I’m the Founder/CEO/CCO of Legacy Connections Films and the creator of “Belonging in the USA: Stories from our Neighbors”, a new web series seeking to create empathy, connection, and a reimagining of what it means to be human right now in America.  I will interview different people to share their life stories, experiences, struggles, and wisdom, all in the context of this insane political climate we’re currently living in (without making it all about politics).  It will feel like you’re in each character’s living room, invited to join in on an intimate conversation between them and me, the curious seeker bringing out their story. Continue reading…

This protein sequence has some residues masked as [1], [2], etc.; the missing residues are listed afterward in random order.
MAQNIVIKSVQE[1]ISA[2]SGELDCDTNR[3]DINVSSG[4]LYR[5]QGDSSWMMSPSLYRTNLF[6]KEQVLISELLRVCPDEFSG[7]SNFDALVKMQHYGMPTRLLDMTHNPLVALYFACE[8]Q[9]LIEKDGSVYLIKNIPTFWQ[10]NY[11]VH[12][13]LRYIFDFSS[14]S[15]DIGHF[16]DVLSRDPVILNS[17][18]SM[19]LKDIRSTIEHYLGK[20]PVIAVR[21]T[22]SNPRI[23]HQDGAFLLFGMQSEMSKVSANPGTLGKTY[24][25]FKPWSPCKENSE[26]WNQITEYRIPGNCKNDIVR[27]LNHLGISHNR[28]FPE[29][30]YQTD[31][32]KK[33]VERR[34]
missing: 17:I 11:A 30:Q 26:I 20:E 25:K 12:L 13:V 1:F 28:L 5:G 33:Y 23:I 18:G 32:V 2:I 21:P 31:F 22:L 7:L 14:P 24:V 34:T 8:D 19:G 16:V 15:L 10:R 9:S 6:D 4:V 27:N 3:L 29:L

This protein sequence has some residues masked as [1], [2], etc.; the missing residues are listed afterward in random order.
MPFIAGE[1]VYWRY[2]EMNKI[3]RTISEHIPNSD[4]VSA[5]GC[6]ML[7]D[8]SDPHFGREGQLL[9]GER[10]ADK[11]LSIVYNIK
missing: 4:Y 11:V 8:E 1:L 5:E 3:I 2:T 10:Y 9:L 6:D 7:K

Imposter Syndrome & The Spiritual Practice of Saying “I Don’t Know”

6.8.17_ImposureSyndromeBy Amelia Kriss